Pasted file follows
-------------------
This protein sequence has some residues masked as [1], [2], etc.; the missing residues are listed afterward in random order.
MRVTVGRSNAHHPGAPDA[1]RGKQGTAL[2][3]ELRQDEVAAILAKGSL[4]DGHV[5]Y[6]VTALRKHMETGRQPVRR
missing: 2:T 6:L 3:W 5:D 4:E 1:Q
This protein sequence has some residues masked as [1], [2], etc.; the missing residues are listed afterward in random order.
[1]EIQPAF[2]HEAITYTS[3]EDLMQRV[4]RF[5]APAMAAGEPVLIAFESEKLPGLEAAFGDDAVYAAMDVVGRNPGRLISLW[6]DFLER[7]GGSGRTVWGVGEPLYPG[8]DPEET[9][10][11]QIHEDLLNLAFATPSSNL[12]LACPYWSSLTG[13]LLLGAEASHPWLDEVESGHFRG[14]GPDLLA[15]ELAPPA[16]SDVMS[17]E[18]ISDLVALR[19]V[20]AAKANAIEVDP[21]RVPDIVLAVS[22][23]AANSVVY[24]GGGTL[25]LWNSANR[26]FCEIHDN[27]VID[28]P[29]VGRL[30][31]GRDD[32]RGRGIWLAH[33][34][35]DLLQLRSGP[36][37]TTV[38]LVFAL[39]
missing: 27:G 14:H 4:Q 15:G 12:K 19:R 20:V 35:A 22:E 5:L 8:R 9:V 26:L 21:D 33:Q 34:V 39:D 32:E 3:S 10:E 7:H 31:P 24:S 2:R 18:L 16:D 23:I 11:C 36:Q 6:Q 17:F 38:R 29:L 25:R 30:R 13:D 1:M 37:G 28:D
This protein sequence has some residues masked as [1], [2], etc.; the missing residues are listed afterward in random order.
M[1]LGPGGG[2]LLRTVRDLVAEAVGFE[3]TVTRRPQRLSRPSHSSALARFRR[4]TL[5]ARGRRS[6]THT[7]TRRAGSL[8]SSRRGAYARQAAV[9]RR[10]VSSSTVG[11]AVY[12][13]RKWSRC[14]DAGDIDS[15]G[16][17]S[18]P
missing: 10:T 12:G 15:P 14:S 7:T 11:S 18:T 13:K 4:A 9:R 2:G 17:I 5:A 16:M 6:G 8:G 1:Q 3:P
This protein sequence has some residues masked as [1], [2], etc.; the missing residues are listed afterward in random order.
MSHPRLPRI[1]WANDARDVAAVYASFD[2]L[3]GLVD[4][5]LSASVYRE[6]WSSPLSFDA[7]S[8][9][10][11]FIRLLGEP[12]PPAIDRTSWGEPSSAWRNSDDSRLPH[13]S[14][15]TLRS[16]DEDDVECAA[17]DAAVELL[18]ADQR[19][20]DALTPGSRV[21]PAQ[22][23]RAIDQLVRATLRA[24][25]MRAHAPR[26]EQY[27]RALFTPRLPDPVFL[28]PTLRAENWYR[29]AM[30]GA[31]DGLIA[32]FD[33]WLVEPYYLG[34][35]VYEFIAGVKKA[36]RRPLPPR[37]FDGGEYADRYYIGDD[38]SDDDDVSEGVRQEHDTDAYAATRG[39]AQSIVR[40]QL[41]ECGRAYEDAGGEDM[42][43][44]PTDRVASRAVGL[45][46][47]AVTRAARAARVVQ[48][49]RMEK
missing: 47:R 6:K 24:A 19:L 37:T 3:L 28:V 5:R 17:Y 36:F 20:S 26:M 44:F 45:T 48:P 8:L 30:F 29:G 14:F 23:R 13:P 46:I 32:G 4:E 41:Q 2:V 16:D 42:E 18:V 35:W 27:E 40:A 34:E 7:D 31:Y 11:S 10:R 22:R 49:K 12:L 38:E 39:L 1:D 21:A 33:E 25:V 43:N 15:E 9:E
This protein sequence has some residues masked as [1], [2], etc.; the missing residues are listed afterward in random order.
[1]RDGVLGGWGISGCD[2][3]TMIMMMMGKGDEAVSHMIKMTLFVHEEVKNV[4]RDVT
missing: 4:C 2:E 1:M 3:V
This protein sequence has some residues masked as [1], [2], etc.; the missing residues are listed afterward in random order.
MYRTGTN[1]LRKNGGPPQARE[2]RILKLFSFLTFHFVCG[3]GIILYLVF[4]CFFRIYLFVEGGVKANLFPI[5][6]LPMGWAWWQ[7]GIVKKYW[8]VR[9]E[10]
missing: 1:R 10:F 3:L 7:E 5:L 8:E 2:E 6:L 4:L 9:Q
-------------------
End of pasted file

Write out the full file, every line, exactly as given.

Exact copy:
This protein sequence has some residues masked as [1], [2], etc.; the missing residues are listed afterward in random order.
MRVTVGRSNAHHPGAPDA[1]RGKQGTAL[2][3]ELRQDEVAAILAKGSL[4]DGHV[5]Y[6]VTALRKHMETGRQPVRR
missing: 2:T 6:L 3:W 5:D 4:E 1:Q
This protein sequence has some residues masked as [1], [2], etc.; the missing residues are listed afterward in random order.
[1]EIQPAF[2]HEAITYTS[3]EDLMQRV[4]RF[5]APAMAAGEPVLIAFESEKLPGLEAAFGDDAVYAAMDVVGRNPGRLISLW[6]DFLER[7]GGSGRTVWGVGEPLYPG[8]DPEET[9][10][11]QIHEDLLNLAFATPSSNL[12]LACPYWSSLTG[13]LLLGAEASHPWLDEVESGHFRG[14]GPDLLA[15]ELAPPA[16]SDVMS[17]E[18]ISDLVALR[19]V[20]AAKANAIEVDP[21]RVPDIVLAVS[22][23]AANSVVY[24]GGGTL[25]LWNSANR[26]FCEIHDN[27]VID[28]P[29]VGRL[30][31]GRDD[32]RGRGIWLAH[33][34][35]DLLQLRSGP[36][37]TTV[38]LVFAL[39]
missing: 27:G 14:H 4:Q 15:G 12:K 19:R 20:V 35:A 22:E 5:L 8:R 9:V 26:L 21:D 33:Q 34:V 39:D 32:E 3:S 10:E 7:H 31:P 24:S 2:R 18:L 16:D 23:I 11:C 36:Q 6:Q 17:F 38:R 29:L 25:R 30:R 13:D 1:M 37:G 28:D
This protein sequence has some residues masked as [1], [2], etc.; the missing residues are listed afterward in random order.
M[1]LGPGGG[2]LLRTVRDLVAEAVGFE[3]TVTRRPQRLSRPSHSSALARFRR[4]TL[5]ARGRRS[6]THT[7]TRRAGSL[8]SSRRGAYARQAAV[9]RR[10]VSSSTVG[11]AVY[12][13]RKWSRC[14]DAGDIDS[15]G[16][17]S[18]P
missing: 10:T 12:G 15:P 14:S 7:T 11:S 18:T 13:K 4:A 9:R 2:G 17:I 5:A 16:M 6:G 8:G 1:Q 3:P
This protein sequence has some residues masked as [1], [2], etc.; the missing residues are listed afterward in random order.
MSHPRLPRI[1]WANDARDVAAVYASFD[2]L[3]GLVD[4][5]LSASVYRE[6]WSSPLSFDA[7]S[8][9][10][11]FIRLLGEP[12]PPAIDRTSWGEPSSAWRNSDDSRLPH[13]S[14][15]TLRS[16]DEDDVECAA[17]DAAVELL[18]ADQR[19][20]DALTPGSRV[21]PAQ[22][23]RAIDQLVRATLRA[24][25]MRAHAPR[26]EQY[27]RALFTPRLPDPVFL[28]PTLRAENWYR[29]AM[30]GA[31]DGLIA[32]FD[33]WLVEPYYLG[34][35]VYEFIAGVKKA[36]RRPLPPR[37]FDGGEYADRYYIGDD[38]SDDDDVSEGVRQEHDTDAYAATRG[39]AQSIVR[40]QL[41]ECGRAYEDAGGEDM[42][43][44]PTDRVASRAVGL[45][46][47]AVTRAARAARVVQ[48][49]RMEK
missing: 47:R 6:K 24:A 19:L 37:T 3:L 28:V 5:R 17:Y 36:F 20:S 26:M 44:F 45:T 48:P 8:L 30:F 29:G 14:F 23:R 13:P 46:I 32:G 4:E 41:Q 2:V 16:D 42:E 18:V 35:W 27:E 40:A 34:E 7:D 31:Y 11:S 10:R 22:R 49:K 12:L 38:E 39:L 1:D 21:A 33:E 25:V 43:N 15:E 9:E
This protein sequence has some residues masked as [1], [2], etc.; the missing residues are listed afterward in random order.
[1]RDGVLGGWGISGCD[2][3]TMIMMMMGKGDEAVSHMIKMTLFVHEEVKNV[4]RDVT
missing: 4:C 2:E 1:M 3:V
This protein sequence has some residues masked as [1], [2], etc.; the missing residues are listed afterward in random order.
MYRTGTN[1]LRKNGGPPQARE[2]RILKLFSFLTFHFVCG[3]GIILYLVF[4]CFFRIYLFVEGGVKANLFPI[5][6]LPMGWAWWQ[7]GIVKKYW[8]VR[9]E[10]
missing: 1:R 10:F 3:L 7:E 5:L 8:E 2:E 6:L 4:L 9:Q